I take a look at my kids’ Facebook pages and wonder, “Why is the socialization question still being asked of homeschoolers?” My kids, all 30+, have a predictable group of social media friends: family members, work colleagues, and school friends. Yes, that’s right “school friends.” Not all of in this last group were homeschooled, but
Who remembers hiding under the blankets with a flashlight to keep reading a book after lights out? I certainly do. When my grandkiddos visit, I see a faint glow of an e-reader after bedtime has been declared, the 21st century version of flashlight and blanket. We bibliophiles are known for lamenting the demise of the
One of the hardest steps for a family is accepting that a loved one has a mental illness. The next hardest is accepting that you are also a “victim” of the illness. I don’t like using the word “victim;” it is such an overused word. Mental illness, like so many other biological illnesses, affects family
One of my first questions when our son was returning home after a suicide attempt was, “How do we ‘watch’’ him?” I didn’t get the answer I wanted: “You don’t.”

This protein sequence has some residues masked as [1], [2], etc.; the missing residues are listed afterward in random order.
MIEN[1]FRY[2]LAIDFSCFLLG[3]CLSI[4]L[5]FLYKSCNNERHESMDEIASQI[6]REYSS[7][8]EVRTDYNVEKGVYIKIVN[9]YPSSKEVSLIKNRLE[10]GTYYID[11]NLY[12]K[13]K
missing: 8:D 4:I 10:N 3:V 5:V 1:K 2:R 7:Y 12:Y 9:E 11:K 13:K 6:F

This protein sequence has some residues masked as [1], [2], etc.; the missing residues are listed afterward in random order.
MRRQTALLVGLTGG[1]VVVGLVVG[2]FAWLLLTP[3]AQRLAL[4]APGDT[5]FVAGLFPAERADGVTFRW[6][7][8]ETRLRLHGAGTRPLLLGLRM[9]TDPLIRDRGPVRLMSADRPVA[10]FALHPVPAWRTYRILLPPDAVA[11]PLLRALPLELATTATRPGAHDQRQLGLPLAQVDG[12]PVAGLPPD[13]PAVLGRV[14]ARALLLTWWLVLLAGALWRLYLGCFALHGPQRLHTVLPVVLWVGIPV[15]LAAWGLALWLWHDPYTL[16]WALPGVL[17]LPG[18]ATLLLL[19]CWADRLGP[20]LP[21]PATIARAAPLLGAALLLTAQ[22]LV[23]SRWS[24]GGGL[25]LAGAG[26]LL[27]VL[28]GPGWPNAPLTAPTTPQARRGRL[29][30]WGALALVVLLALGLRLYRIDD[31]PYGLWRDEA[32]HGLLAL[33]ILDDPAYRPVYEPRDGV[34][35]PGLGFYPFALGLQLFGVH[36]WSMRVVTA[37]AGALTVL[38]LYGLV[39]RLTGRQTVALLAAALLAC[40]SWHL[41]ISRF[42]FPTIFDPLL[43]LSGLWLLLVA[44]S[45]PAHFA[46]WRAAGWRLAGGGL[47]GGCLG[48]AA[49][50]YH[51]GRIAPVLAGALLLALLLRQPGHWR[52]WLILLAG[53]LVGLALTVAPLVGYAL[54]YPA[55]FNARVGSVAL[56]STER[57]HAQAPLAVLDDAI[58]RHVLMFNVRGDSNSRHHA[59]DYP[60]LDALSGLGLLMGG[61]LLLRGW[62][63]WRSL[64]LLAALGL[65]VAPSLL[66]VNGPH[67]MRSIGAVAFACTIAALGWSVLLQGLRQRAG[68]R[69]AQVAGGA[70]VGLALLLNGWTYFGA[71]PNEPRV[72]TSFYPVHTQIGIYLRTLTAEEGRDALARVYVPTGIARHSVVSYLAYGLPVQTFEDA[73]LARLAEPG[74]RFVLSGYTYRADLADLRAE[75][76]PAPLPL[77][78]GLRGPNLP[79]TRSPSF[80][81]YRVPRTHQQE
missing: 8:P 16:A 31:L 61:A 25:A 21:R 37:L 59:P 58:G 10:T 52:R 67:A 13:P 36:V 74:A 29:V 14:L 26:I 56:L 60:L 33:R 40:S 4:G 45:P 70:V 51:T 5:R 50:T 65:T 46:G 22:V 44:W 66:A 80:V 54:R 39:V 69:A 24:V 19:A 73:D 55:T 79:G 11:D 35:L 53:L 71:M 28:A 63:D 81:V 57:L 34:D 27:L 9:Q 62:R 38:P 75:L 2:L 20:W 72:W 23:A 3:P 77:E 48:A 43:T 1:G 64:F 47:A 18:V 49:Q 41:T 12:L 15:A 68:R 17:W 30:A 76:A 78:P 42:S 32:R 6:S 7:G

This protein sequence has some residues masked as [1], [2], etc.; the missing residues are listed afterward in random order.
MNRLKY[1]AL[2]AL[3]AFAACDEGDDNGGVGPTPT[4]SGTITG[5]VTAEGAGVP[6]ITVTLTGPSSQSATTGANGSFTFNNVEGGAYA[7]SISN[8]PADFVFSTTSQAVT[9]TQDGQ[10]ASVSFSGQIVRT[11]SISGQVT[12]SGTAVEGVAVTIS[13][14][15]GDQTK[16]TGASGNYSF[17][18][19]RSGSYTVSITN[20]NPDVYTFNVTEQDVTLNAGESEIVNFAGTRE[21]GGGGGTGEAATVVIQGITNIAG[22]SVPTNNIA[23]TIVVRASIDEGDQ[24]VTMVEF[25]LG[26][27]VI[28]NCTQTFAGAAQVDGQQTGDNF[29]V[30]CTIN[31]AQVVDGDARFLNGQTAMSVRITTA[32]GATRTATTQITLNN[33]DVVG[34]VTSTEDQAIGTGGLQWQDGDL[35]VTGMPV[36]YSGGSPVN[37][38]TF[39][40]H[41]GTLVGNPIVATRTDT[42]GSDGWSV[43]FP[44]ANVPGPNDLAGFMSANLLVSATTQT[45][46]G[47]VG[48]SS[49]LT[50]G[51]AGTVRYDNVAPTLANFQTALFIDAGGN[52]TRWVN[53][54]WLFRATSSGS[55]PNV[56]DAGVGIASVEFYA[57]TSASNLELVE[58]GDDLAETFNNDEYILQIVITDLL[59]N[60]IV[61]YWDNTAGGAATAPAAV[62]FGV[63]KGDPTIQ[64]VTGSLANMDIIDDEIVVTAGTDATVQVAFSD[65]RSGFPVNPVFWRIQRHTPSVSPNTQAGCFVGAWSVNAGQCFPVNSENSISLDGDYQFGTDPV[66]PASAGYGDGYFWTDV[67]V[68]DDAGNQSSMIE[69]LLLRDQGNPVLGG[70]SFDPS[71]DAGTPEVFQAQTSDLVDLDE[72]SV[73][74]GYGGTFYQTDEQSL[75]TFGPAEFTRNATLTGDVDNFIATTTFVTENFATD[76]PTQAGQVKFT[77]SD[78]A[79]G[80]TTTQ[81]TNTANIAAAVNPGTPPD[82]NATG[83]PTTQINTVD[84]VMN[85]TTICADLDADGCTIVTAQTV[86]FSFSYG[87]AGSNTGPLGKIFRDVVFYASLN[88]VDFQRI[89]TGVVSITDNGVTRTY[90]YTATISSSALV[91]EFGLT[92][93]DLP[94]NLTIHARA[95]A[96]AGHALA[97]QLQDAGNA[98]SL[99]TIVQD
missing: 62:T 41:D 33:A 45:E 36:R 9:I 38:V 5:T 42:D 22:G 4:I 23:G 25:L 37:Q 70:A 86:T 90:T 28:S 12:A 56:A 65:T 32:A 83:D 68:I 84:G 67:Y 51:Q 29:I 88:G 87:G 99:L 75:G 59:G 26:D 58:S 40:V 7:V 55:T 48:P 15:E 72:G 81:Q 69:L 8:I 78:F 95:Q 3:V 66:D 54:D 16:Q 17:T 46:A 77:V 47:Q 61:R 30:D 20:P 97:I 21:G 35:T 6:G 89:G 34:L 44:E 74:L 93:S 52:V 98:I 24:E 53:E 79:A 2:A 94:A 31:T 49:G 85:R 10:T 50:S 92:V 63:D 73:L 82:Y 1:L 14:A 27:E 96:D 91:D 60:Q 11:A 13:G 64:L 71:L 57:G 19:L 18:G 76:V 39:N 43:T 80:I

I was prepared to have a 24-hour watch, and do it all myself if I had to. That was neither possible nor practical. In the emotion of the moment, I wasn’t thinking; I was reacting. I didn’t, couldn’t, think about myself.
Like any traumatic change, acceptance is at the end. Whether the change is due to loss of income, illness, or a job change, a point comes when the new way of life is accepted.
The day my son called and told me about his attempted suicide, followed by telling me that he had been diagnosed with a mental illness, I tried to maintain a “sunny attitude.” Part of the charade was so he wouldn’t get angry and hang up. And, part was due to not knowing what else to do. It was three days before I cried.
Holidays are hard. Crowded schedules, family expectations, self expectations, and physical and emotional drain. For our loved ones who suffer with brain disorders that cause emotional distress, all the stress of the holidays is even worse. While we are planning joyous celebrations, our ill family member may be just trying to deal with the daily